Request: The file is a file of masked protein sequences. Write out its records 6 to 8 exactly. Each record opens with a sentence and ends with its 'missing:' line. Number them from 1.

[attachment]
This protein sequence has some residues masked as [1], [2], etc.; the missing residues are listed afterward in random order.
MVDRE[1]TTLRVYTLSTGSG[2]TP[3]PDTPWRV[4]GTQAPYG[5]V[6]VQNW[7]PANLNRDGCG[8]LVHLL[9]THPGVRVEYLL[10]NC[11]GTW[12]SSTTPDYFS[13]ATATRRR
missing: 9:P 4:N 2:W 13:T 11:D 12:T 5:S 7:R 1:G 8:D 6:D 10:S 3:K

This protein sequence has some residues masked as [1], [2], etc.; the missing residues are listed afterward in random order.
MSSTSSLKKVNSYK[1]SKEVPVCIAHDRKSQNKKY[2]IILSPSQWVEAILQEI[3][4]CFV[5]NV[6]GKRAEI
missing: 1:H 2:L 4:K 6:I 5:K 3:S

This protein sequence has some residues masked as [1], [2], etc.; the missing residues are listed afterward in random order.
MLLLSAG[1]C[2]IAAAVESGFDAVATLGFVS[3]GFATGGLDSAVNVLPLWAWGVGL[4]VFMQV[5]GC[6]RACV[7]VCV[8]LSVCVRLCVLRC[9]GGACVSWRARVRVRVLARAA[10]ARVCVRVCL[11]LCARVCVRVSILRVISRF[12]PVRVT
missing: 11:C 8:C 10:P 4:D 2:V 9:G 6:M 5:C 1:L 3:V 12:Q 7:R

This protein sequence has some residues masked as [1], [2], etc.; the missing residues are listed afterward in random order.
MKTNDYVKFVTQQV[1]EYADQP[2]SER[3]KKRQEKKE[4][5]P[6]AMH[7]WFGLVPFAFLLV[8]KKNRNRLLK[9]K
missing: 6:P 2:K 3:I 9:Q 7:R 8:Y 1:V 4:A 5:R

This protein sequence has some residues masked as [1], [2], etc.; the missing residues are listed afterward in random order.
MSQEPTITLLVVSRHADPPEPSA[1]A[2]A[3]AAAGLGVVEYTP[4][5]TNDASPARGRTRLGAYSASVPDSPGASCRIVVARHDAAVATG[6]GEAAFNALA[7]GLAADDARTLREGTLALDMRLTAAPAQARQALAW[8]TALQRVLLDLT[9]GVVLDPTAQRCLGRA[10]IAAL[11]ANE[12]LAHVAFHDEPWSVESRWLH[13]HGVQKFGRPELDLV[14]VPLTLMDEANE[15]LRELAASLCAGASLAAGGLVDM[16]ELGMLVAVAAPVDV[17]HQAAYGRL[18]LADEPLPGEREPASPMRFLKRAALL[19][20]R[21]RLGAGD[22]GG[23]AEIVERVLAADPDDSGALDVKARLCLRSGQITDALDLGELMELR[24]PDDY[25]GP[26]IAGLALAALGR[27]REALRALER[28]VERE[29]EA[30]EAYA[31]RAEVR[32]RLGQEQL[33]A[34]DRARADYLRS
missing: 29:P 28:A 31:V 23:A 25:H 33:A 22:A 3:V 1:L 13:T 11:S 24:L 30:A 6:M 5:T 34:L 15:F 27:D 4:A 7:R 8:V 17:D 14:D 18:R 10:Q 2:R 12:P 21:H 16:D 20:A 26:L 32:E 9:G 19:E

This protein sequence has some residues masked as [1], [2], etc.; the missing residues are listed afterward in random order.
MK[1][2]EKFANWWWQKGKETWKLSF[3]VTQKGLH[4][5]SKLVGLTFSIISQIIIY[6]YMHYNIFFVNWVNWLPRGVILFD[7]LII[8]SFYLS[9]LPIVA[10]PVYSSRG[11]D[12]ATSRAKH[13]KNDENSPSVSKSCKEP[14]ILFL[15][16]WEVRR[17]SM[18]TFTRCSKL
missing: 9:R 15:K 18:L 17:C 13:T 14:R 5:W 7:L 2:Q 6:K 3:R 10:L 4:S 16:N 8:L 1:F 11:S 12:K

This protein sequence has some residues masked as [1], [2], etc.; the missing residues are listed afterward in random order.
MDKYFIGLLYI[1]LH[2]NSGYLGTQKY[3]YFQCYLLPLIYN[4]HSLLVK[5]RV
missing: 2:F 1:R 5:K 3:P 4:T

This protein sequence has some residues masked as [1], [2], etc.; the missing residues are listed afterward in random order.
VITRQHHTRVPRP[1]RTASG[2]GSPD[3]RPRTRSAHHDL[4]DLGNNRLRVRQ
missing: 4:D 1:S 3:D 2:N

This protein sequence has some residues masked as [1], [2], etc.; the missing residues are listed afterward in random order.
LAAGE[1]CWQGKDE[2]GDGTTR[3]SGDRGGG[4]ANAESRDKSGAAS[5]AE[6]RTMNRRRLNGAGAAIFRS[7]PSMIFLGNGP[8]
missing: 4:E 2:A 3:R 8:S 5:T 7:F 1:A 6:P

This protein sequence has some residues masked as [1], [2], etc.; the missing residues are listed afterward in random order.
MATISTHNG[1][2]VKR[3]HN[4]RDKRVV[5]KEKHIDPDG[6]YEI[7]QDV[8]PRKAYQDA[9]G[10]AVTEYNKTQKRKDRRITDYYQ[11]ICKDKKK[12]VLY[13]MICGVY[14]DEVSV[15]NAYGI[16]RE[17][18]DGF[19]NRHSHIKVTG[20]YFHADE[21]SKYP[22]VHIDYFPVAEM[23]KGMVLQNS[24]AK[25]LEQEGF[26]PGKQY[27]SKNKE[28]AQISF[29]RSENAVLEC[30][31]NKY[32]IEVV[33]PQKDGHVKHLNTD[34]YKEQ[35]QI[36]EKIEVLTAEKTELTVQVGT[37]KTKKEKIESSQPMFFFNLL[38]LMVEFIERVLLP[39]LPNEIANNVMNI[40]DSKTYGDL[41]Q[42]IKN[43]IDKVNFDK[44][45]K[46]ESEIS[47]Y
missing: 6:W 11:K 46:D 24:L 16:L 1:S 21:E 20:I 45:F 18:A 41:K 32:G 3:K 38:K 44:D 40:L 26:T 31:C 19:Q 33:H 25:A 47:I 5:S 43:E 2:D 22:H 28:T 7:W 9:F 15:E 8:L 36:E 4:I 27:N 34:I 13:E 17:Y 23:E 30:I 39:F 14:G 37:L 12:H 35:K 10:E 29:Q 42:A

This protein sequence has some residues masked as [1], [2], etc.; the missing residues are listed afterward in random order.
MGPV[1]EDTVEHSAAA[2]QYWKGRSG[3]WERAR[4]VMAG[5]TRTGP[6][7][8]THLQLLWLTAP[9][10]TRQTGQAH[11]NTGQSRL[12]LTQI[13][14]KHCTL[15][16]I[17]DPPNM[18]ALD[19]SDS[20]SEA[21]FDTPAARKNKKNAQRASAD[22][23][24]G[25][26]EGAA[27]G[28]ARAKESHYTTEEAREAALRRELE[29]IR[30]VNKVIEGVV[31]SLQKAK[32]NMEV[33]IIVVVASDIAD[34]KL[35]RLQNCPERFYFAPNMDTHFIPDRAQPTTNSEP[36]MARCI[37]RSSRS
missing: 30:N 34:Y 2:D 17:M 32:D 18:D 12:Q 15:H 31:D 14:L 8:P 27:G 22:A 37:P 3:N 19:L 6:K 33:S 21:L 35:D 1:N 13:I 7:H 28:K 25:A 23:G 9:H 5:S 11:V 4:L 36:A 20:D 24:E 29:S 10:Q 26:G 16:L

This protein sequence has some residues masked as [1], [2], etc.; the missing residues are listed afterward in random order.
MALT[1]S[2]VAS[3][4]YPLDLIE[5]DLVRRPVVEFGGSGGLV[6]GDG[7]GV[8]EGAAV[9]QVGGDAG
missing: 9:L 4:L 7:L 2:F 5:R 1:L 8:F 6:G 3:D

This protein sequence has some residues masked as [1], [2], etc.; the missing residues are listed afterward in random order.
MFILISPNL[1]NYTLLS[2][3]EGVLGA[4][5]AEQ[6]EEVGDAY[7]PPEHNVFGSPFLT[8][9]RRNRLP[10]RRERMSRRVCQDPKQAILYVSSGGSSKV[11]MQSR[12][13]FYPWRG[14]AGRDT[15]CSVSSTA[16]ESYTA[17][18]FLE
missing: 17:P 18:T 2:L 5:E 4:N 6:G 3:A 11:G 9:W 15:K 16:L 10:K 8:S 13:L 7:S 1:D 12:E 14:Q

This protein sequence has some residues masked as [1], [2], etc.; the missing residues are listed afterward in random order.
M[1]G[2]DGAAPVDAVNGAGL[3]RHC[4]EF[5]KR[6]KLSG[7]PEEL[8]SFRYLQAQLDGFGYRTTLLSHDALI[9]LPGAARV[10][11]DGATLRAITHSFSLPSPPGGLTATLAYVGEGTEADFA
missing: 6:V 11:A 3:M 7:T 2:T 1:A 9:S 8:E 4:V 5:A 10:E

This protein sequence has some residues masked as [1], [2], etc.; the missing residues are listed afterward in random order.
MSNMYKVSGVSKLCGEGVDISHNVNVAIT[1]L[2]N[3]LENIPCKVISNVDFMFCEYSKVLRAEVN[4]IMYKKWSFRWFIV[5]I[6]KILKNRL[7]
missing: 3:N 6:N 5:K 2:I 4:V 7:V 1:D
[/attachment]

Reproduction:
This protein sequence has some residues masked as [1], [2], etc.; the missing residues are listed afterward in random order.
MK[1][2]EKFANWWWQKGKETWKLSF[3]VTQKGLH[4][5]SKLVGLTFSIISQIIIY[6]YMHYNIFFVNWVNWLPRGVILFD[7]LII[8]SFYLS[9]LPIVA[10]PVYSSRG[11]D[12]ATSRAKH[13]KNDENSPSVSKSCKEP[14]ILFL[15][16]WEVRR[17]SM[18]TFTRCSKL
missing: 9:R 15:K 18:L 17:C 13:T 14:R 5:W 7:L 2:Q 6:K 3:R 10:L 4:S 16:N 8:L 1:F 11:S 12:K

This protein sequence has some residues masked as [1], [2], etc.; the missing residues are listed afterward in random order.
MDKYFIGLLYI[1]LH[2]NSGYLGTQKY[3]YFQCYLLPLIYN[4]HSLLVK[5]RV
missing: 2:F 1:R 5:K 3:P 4:T

This protein sequence has some residues masked as [1], [2], etc.; the missing residues are listed afterward in random order.
VITRQHHTRVPRP[1]RTASG[2]GSPD[3]RPRTRSAHHDL[4]DLGNNRLRVRQ
missing: 4:D 1:S 3:D 2:N